NORMAN STREET 04/04/2016  Hi, looking for Brenda Crosby who lived with her mum in Aberdeen St. We were friends when I lived at The Cottage of Content in Norman St between 1968 and 1973    Thanks Moira

NORMAN STREET 09/11/2015 I was born at Summerfield Hospital now known as City hospital I lived at 35 Norman Street until I was 9 or 10 I can remember Mr Mrs Brooke's they had a son and daughter can't remember the sons name but I can remember Susan also names that come to mind Jones and Veals also I remember the little shop in Carlisle Street the son was named Robert there was only Robert and his mom they worked the shop together he was still at school but helped out . My time in Norman Street was not always easy but I do remember the people would always look out for you and on bonfire nights we would all put our potatoes and veg in the fire and have a great time it was one of those nights everyone was out to have a great time.  Linda Wood

NORMAN STREET 31/01/2014
I am looking into my family history and have found that my Great Grandfather and his family lived at 33 Norman Street in 1911.
He was a serving Policeman at that time working in C Division from 1896 to 1921.
His name was Thomas Frederick Goodman. His daughter, my Grandmother, was Ida Mary Elizabeth Goodman born in BIrmingham in 1907. I recently visited Norman Street but it now appears only to be an access road for a new residential estate.
Any information or photos that you may be able to let me have of Norman Street in general and number 33 in particular, would be very helpful.    Regards Ian Jones

NORMAN STREET  05/03/2011

Oldish photos of Winson Green Road taken from Norman Street. The Smiths Arms was taken from No 4 Norman Street by John Holmes in the early 1960s. The last one taken in 1964 out side my old house.The two girls are my nieces. Hope this is of some interest
Bernrad Evans

NORMAN STREET 31/10/2010    This drawing of the Winson Green end of Norman Street is the work of Eddie Wilson who lived up the terrace.

Eddie's friend, who sent the drawing to the web site, is Dennis Evans who lived in the house next to Jack Burnett's the hairdressing salon between 1929 and 1952.  An other photograph Dennis sent us is on the schools page under Foundry Road School  it is of the class of 1937/8.   Dennis Evans -

Only recently aware of your website having been sent your book Winson Green and Brookfields as a present, but think it is lovely bringing back memories.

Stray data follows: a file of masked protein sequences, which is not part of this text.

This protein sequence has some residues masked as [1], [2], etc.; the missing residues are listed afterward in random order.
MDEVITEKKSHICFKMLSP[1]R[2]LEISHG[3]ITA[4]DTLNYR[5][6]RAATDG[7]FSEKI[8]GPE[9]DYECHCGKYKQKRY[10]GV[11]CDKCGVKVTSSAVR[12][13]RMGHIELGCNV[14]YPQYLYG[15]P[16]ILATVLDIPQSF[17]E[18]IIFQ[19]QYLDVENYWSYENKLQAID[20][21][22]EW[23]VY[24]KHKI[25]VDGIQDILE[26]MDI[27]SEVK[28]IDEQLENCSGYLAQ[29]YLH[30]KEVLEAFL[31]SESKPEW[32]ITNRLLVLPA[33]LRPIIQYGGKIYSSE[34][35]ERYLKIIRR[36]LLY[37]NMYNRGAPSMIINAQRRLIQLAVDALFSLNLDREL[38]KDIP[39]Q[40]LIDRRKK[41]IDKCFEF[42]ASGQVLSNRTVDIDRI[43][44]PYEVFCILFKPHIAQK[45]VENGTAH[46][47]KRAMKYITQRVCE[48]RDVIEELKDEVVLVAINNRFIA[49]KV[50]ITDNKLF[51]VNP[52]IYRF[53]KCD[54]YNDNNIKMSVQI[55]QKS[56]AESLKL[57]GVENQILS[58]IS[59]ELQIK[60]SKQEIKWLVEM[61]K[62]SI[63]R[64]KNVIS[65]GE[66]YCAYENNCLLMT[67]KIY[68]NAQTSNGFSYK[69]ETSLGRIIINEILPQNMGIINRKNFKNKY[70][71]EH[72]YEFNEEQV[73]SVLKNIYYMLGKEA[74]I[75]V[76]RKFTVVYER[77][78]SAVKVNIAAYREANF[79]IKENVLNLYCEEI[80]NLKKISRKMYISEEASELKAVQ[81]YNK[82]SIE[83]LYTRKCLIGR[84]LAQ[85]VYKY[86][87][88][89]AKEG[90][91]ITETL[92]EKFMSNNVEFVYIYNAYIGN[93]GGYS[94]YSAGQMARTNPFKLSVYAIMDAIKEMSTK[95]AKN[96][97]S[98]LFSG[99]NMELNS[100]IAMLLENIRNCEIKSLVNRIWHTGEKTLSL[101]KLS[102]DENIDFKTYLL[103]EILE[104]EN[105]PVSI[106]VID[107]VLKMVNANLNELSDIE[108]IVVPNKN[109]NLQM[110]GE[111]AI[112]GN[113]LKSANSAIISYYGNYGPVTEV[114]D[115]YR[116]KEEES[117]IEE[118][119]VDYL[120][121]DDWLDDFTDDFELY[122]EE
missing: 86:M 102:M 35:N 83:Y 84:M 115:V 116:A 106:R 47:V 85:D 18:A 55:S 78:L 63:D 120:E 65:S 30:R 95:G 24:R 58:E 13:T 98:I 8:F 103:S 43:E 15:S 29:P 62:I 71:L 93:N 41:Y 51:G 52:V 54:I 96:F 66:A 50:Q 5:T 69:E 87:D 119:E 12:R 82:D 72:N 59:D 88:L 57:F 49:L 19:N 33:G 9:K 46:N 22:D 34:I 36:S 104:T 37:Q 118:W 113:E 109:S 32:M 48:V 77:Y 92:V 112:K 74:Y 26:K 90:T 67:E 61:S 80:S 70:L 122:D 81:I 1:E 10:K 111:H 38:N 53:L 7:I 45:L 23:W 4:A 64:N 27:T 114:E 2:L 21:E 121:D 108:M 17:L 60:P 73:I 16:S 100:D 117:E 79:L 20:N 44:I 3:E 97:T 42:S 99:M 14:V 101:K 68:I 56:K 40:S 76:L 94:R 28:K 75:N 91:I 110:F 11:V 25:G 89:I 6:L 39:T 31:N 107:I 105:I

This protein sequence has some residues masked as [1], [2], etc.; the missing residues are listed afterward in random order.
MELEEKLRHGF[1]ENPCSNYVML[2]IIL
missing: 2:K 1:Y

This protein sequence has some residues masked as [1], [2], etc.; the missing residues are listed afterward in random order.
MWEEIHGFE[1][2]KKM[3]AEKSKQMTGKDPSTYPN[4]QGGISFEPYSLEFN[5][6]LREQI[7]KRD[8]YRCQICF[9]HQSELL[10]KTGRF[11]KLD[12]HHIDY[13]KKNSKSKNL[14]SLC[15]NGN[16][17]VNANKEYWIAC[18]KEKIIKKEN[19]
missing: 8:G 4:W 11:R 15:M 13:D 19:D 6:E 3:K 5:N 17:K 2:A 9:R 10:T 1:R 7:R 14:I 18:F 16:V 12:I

My name is Dennis Evans and I was born at 8 Norman Street, Winson Green, in 1929 and lived in that house until 1952 when I married. I would really love to know if anyone could give me any information about Betty Evans (no relation) from Wellington Street, she had a sister, Minnie, and a brother, Arthur.
Also does anyone know the present whereabouts of my cousin - Joyce Valerie Parry (nee Smith) who was born and lived in Blackford Street, Winson Green from 1934 until about 1952.
I have been able to find the rest of our cousins, but not Joyce, so it would be lovely to find her.
Dennis Evans -

Can anyone help me please.
I’m seeking information about the family  McAllister – Robert Weir McAllister (my grandfather) married Lily Cutler  in 1944. Marriage certificate states he was living on Norman Street at the time. He was a jeweller, presumably up the road at the Jewellery Quarter. His father was Duncan McAllister, who was a furnaceman, and unfortunately that’s all the information I have on this side, any help from anyone who knew of this family would be really appreciated. With kind regards Fiona Harris

Nice to see a mention of Norman St, but one of your correspondents stated The Cottage of Content was an M & B pub (see 14/02/03 entry). I lived in The Cottage from 1968 to 1973 and it was definitely Ansells! My dad was the manager Arthur Taylor and had always worked for Ansells, usually in Aston pubs.Does anyone remember Tony State and his mum Dora? Moira Taylor   EMAIL ADDRES not supplied
06/09/09 As there is no contact address Bernard could not send the email below to Moira.
[ I have read the page regarding Moira Taylor she asked if anyone remembers Tony State and his mom Dora. Tony and I were friends when young, he  had a brother named Jack who was a keen fisherman. Dora passed away leaving Tony & Jack at the same house Bernard Evans ]

This is a great site to find out about old Winson Green, I am looking for any information/ photo's of Norman Street (where I was born in 1955) and of Peel Street where we moved to in around 1960 ish, me dad used to drink in the Sir Robert Peel which was directly over the road from our house, and we used to know a Mrs Tonks who used to keep a little shop, I lived in Norman and Peel Street with Dad and Mom Charles and Joan Giles and the clan, Charles, Robert, Carol, Lynn and Tony hope someone can help, as I am trying to include any info in me family history book.